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-or and -er noun endings

2 replies

Dilbertian · 11/11/2022 20:46

Why is it an incinerator, not an incinerater? Gardener, not gardenor? Apart from pronunciation, what is the difference between an executor and an executer? Both execute instructions.

OP posts:
PotteringPondering · 12/11/2022 13:56

I've often wondered this.

Closest I can get is that when it's -or, it's often a word with Latin origin (auditor, lector, spectator...), and Latin uses -or (eg caveat emptor).

Apart from those, English usually prefers -er.

Fifthtimelucky · 14/11/2022 12:47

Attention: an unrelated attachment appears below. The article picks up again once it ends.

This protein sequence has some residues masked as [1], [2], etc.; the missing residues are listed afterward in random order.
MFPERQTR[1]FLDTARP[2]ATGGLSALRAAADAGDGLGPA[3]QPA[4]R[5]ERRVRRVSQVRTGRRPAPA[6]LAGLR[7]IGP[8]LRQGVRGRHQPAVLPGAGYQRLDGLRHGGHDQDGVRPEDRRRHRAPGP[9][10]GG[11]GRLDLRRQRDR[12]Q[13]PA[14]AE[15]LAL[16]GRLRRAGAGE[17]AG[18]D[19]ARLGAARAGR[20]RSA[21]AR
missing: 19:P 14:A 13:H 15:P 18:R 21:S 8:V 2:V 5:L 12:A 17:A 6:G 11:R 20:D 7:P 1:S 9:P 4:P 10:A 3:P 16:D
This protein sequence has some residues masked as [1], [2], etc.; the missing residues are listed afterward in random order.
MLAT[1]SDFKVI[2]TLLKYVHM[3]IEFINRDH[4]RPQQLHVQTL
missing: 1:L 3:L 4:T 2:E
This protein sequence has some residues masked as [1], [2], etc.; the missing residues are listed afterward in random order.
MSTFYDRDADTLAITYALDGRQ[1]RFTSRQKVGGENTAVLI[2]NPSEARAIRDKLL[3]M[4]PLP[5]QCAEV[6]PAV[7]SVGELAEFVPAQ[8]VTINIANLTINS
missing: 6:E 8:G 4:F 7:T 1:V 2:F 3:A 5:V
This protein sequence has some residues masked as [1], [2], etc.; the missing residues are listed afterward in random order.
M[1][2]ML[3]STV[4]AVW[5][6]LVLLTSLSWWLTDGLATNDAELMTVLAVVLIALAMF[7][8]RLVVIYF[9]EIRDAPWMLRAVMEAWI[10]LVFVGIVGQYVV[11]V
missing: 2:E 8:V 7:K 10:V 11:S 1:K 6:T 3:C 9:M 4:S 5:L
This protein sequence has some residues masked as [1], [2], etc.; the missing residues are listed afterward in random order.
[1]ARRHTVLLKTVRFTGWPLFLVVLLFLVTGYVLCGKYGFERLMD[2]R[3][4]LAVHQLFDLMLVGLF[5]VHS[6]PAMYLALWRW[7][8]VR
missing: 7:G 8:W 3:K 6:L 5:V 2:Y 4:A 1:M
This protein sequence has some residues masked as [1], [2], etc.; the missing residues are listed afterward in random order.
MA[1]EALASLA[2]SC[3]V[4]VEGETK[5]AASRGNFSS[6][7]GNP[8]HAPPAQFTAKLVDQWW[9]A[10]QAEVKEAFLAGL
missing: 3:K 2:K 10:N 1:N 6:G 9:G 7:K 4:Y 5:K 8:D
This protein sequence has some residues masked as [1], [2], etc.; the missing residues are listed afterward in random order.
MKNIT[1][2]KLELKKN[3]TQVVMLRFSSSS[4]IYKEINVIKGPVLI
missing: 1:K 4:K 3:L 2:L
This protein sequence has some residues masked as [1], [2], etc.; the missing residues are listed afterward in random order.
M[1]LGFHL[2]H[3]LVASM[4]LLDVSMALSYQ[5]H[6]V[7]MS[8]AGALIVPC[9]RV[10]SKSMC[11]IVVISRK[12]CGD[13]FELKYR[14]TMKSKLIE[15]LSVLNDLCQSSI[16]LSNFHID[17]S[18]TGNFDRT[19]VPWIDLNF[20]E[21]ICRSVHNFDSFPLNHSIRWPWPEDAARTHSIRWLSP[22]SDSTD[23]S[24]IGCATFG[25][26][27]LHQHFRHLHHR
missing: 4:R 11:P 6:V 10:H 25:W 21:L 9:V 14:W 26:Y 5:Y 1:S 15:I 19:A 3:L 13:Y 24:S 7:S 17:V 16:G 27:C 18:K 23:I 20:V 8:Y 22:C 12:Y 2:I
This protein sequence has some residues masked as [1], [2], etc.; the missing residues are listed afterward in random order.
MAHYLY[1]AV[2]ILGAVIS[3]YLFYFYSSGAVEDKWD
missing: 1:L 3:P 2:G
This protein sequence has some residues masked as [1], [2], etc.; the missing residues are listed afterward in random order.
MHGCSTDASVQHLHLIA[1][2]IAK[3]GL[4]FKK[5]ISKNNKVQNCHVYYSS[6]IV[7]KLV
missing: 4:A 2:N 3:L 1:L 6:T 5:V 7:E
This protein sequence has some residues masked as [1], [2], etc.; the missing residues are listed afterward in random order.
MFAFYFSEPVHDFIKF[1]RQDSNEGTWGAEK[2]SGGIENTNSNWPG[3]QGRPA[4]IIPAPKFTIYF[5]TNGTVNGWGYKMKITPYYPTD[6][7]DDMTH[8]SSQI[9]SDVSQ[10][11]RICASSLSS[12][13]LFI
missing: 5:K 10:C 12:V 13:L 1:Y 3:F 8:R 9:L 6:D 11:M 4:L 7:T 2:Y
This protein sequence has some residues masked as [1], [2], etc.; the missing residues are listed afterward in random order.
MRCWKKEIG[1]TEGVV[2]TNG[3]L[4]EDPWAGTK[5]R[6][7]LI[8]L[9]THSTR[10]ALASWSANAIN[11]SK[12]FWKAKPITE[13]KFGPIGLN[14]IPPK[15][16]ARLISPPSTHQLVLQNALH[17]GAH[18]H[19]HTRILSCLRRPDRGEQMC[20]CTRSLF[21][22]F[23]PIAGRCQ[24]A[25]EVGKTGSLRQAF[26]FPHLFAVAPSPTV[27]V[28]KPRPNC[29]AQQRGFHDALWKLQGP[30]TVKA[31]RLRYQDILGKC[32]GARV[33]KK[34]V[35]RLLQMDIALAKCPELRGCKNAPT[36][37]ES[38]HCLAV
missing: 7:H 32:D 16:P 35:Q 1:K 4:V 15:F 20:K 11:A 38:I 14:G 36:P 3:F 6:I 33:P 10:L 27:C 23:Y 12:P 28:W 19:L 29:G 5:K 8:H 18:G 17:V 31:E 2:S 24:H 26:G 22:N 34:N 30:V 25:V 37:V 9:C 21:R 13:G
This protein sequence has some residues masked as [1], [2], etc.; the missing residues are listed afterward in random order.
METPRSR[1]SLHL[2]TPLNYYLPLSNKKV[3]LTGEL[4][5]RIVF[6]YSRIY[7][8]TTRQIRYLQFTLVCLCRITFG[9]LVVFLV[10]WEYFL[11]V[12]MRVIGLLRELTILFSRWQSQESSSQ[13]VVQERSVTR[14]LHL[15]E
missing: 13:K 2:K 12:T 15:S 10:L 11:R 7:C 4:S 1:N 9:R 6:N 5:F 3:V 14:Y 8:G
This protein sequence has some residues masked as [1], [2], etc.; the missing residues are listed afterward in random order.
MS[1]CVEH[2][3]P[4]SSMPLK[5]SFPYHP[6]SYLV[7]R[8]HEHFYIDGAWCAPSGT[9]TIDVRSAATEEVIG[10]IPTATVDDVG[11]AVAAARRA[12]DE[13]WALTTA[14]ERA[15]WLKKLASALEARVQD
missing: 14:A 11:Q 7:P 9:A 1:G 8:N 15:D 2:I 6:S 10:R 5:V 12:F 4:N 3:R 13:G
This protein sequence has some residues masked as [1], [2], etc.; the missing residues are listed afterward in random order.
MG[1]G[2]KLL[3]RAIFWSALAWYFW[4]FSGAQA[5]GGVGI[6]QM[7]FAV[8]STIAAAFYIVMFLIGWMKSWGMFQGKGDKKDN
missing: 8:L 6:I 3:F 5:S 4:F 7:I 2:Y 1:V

Interesting question.

I have no idea whether there is any rationale for the differences but I rather like the typically English inconsistencies.

Barrister, but solicitor
Lawyer, but doctor
Writer, but author
Painter, but decorator and sculptor
Miller, butcher and baker, but tailor
Teacher, but professor
Manager, but auditor
Driver, but conductor

There must be masses more.

Adviser is much more common than advisor these days, but for some reason I prefer the latter.

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